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Impact frustration of the origin of life

Abstract

One possible definition for the origin of life on Earth is the time at which the interval between devastating environmental insults by impact exceeded the timescale for establishing self-replicating proto-organisms. A quantitative relationship for the Hadean (pre-3,800 Myr ago) and Early Archean (3,800 to 3,400 Myr) impact flux can be derived from the lunar and terrestrial impact records. Also, the effects of impact-related processes on the various environments proposed for abiogenesis (the development of life through chemical evolution from inorganic materials) can be estimated. Using a range of plausible values for the timescale for abiogenesis, the interval in time when life might first have bootstrapped itself into existence can be found for each environment. We find that if the deep marine hydrothermal setting provided a suitable site, abiogenesis could have happened as early as 4,000 to 4,200 Myr ago, whereas at the surface of the Earth abiogenesis could have occurred between 3,700 and 4,000 Myr.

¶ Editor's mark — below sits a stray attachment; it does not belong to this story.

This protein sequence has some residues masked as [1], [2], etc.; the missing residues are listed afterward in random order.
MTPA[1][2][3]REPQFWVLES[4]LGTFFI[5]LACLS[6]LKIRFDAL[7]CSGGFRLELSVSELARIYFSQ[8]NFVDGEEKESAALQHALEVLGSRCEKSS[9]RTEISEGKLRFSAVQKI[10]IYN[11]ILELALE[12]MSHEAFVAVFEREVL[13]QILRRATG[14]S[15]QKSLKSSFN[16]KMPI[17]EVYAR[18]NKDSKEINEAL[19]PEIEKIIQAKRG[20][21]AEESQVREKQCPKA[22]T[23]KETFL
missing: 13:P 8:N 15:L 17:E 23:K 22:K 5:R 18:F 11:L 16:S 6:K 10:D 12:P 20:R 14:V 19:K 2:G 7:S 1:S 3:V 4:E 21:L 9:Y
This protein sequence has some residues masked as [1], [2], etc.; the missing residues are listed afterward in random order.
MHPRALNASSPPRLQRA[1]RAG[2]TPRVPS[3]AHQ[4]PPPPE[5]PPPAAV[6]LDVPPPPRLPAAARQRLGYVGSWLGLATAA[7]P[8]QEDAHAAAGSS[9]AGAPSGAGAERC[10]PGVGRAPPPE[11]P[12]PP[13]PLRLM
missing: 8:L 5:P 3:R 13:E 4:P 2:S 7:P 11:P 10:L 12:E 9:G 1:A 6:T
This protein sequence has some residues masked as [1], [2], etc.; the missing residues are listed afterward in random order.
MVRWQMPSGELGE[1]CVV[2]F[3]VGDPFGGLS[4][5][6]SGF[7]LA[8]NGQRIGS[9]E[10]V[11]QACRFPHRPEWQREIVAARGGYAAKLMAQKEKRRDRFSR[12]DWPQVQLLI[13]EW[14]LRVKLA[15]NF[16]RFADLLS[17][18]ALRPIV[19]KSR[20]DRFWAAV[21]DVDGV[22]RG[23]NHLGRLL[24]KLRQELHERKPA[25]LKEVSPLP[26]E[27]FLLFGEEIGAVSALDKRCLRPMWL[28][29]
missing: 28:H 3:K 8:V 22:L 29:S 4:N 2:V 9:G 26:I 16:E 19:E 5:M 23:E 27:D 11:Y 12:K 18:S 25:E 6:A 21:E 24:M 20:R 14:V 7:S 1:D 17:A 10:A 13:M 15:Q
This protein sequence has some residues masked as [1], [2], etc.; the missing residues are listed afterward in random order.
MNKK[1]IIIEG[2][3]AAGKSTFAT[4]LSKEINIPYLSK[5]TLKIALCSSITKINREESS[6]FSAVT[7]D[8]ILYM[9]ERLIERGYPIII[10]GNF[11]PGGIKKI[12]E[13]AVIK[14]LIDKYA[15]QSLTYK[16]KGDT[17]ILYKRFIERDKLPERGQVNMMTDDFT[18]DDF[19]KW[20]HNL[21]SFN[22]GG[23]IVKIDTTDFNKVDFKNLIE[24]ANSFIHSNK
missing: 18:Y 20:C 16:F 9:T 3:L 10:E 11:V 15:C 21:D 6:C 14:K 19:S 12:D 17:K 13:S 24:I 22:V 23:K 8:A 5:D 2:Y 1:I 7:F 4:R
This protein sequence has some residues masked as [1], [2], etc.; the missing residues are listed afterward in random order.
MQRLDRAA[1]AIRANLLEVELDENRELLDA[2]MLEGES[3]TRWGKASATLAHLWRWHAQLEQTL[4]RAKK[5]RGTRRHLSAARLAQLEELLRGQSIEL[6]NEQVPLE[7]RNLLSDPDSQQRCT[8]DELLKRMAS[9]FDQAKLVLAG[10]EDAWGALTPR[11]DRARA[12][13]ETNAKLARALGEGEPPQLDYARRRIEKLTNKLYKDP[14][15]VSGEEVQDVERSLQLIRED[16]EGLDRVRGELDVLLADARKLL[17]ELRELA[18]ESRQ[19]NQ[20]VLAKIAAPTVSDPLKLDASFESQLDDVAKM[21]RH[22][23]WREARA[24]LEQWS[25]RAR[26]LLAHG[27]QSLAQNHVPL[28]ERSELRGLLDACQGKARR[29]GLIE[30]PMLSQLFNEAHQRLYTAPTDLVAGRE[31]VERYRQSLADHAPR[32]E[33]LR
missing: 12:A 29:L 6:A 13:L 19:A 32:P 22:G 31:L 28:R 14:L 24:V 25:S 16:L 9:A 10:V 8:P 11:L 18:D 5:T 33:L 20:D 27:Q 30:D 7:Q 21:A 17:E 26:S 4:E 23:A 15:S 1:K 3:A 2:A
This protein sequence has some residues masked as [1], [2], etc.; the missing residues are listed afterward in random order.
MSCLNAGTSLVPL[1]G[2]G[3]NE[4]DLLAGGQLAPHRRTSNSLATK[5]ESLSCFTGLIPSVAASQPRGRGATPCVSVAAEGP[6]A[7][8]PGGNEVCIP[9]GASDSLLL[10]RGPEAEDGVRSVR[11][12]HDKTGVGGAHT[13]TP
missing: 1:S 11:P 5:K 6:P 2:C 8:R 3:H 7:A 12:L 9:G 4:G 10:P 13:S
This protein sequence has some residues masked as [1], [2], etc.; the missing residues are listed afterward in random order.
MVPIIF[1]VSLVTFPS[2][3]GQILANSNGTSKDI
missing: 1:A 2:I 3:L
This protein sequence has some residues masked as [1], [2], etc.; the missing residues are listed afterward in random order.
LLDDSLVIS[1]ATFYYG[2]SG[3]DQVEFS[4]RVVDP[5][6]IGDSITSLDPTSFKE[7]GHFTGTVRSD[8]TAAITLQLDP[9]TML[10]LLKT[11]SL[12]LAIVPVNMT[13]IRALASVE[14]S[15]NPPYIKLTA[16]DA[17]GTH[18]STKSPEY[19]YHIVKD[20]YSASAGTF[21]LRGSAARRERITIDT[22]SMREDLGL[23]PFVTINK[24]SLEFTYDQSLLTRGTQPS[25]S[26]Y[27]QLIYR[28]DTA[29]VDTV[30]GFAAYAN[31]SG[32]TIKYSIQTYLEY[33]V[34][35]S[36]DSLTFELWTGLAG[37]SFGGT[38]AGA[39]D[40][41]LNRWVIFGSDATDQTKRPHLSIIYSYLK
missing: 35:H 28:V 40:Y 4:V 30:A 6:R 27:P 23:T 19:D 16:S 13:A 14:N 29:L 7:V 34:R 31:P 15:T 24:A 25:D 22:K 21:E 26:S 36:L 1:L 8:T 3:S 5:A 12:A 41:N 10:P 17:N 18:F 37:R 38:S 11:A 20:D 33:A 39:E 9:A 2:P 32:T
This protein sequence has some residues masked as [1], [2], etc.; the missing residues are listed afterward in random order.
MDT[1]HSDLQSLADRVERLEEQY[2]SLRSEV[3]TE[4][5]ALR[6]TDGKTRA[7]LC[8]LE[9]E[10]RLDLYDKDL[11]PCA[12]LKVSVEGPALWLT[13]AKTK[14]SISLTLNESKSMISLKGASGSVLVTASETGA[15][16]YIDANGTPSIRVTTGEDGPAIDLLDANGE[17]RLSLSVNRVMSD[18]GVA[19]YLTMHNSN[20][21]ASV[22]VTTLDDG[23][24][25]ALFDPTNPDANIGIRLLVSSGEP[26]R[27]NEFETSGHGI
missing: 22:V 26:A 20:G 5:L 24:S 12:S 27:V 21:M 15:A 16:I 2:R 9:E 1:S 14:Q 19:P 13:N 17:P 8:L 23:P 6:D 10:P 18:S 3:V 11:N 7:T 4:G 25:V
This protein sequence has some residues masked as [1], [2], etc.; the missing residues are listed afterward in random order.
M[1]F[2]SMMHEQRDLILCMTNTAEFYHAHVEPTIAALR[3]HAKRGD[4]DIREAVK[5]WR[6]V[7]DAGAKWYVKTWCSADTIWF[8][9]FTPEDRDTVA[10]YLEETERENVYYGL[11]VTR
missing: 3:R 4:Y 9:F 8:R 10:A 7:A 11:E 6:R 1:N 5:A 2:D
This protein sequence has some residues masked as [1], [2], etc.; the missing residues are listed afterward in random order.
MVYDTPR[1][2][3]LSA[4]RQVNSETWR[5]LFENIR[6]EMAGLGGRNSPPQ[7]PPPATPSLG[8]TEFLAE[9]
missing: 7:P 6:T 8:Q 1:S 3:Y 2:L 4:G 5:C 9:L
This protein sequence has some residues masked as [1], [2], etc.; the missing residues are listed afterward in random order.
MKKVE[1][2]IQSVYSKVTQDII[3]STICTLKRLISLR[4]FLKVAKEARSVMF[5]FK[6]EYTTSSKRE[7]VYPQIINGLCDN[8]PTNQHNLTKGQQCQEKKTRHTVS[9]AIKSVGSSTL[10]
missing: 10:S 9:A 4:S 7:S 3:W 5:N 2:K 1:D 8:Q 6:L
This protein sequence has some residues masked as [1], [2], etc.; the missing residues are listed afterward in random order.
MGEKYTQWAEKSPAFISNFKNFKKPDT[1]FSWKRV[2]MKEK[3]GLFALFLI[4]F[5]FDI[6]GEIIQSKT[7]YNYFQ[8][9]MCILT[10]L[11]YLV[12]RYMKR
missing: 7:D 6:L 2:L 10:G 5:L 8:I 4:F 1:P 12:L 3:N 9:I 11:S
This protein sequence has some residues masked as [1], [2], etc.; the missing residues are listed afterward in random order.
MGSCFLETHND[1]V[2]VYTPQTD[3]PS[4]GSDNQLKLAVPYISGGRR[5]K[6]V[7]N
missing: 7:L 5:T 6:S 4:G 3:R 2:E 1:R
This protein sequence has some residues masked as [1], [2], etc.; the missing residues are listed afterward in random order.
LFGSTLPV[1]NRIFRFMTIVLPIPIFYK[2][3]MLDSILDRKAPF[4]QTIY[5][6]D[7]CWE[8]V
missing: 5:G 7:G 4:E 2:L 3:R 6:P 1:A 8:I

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Maher, K., Stevenson, D. Impact frustration of the origin of life. Nature 331, 612–614 (1988). https://doi.org/10.1038/331612a0

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